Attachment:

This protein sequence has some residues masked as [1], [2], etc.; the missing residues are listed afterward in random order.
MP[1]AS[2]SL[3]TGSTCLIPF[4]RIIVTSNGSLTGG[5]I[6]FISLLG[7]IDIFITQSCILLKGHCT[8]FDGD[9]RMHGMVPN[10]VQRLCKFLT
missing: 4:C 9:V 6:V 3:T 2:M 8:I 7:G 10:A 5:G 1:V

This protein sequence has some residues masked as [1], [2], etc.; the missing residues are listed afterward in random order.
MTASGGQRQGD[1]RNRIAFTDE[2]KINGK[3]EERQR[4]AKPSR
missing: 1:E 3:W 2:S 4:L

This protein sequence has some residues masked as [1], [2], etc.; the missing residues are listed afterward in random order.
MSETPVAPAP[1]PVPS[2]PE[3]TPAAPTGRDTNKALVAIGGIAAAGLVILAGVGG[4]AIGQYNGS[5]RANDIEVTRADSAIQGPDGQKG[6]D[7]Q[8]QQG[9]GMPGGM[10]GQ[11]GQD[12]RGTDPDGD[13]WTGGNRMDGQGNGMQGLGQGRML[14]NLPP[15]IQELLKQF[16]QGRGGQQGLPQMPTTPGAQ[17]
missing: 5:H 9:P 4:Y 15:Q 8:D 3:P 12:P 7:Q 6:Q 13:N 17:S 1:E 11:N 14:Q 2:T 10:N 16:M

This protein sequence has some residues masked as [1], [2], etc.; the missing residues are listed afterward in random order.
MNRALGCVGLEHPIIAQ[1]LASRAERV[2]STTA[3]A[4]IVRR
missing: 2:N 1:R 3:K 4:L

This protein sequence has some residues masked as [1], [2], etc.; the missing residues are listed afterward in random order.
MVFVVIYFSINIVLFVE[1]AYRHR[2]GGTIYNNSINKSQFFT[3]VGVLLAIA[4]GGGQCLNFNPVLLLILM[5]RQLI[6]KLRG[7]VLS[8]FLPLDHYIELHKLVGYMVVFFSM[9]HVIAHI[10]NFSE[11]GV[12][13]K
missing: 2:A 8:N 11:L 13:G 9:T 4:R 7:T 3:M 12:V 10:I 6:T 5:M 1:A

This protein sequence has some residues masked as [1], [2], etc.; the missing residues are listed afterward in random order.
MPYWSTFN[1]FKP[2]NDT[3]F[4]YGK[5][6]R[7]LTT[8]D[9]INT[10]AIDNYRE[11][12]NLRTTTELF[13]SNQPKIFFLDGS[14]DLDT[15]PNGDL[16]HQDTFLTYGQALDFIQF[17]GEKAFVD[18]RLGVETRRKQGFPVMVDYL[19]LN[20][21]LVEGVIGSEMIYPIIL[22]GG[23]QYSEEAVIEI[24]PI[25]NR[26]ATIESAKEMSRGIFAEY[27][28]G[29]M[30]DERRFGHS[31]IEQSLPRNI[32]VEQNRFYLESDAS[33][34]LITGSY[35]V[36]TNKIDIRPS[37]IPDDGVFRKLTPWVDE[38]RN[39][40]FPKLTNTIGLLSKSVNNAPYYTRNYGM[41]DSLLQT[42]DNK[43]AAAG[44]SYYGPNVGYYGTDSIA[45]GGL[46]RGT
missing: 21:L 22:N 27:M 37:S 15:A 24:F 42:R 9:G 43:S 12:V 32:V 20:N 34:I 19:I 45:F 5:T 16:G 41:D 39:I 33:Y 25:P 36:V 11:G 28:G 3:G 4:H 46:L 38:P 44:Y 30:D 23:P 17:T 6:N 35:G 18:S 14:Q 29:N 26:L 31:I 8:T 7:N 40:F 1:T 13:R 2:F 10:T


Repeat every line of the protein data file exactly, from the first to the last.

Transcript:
This protein sequence has some residues masked as [1], [2], etc.; the missing residues are listed afterward in random order.
MP[1]AS[2]SL[3]TGSTCLIPF[4]RIIVTSNGSLTGG[5]I[6]FISLLG[7]IDIFITQSCILLKGHCT[8]FDGD[9]RMHGMVPN[10]VQRLCKFLT
missing: 4:C 9:V 6:V 3:T 2:M 8:I 7:G 10:A 5:G 1:V

This protein sequence has some residues masked as [1], [2], etc.; the missing residues are listed afterward in random order.
MTASGGQRQGD[1]RNRIAFTDE[2]KINGK[3]EERQR[4]AKPSR
missing: 1:E 3:W 2:S 4:L

This protein sequence has some residues masked as [1], [2], etc.; the missing residues are listed afterward in random order.
MSETPVAPAP[1]PVPS[2]PE[3]TPAAPTGRDTNKALVAIGGIAAAGLVILAGVGG[4]AIGQYNGS[5]RANDIEVTRADSAIQGPDGQKG[6]D[7]Q[8]QQG[9]GMPGGM[10]GQ[11]GQD[12]RGTDPDGD[13]WTGGNRMDGQGNGMQGLGQGRML[14]NLPP[15]IQELLKQF[16]QGRGGQQGLPQMPTTPGAQ[17]
missing: 5:H 9:P 4:Y 15:Q 8:D 3:P 12:P 7:Q 6:Q 13:N 17:S 1:E 11:N 14:Q 2:T 10:N 16:M

This protein sequence has some residues masked as [1], [2], etc.; the missing residues are listed afterward in random order.
MNRALGCVGLEHPIIAQ[1]LASRAERV[2]STTA[3]A[4]IVRR
missing: 2:N 1:R 3:K 4:L

This protein sequence has some residues masked as [1], [2], etc.; the missing residues are listed afterward in random order.
MVFVVIYFSINIVLFVE[1]AYRHR[2]GGTIYNNSINKSQFFT[3]VGVLLAIA[4]GGGQCLNFNPVLLLILM[5]RQLI[6]KLRG[7]VLS[8]FLPLDHYIELHKLVGYMVVFFSM[9]HVIAHI[10]NFSE[11]GV[12][13]K
missing: 2:A 8:N 11:L 13:G 9:T 4:R 7:T 3:M 12:V 10:I 6:T 5:M 1:A

This protein sequence has some residues masked as [1], [2], etc.; the missing residues are listed afterward in random order.
MPYWSTFN[1]FKP[2]NDT[3]F[4]YGK[5][6]R[7]LTT[8]D[9]INT[10]AIDNYRE[11][12]NLRTTTELF[13]SNQPKIFFLDGS[14]DLDT[15]PNGDL[16]HQDTFLTYGQALDFIQF[17]GEKAFVD[18]RLGVETRRKQGFPVMVDYL[19]LN[20][21]LVEGVIGSEMIYPIIL[22]GG[23]QYSEEAVIEI[24]PI[25]NR[26]ATIESAKEMSRGIFAEY[27][28]G[29]M[30]DERRFGHS[31]IEQSLPRNI[32]VEQNRFYLESDAS[33][34]LITGSY[35]V[36]TNKIDIRPS[37]IPDDGVFRKLTPWVDE[38]RN[39][40]FPKLTNTIGLLSKSVNNAPYYTRNYGM[41]DSLLQT[42]DNK[43]AAAG[44]SYYGPNVGYYGTDSIA[45]GGL[46]RGT
missing: 21:L 22:N 27:M 37:S 15:A 24:F 42:R 9:G 43:S 12:V 32:V 20:N 34:I 19:I 45:F 5:T 16:G 41:D 39:I 33:Y 25:P 36:V 11:G 28:G 3:G 4:H 46:L 38:P 44:Y 30:D 23:P 17:T 6:N 35:G 18:S 14:Q 29:N 26:L 31:I 8:T 7:N 40:F 1:T 13:R 2:F 10:T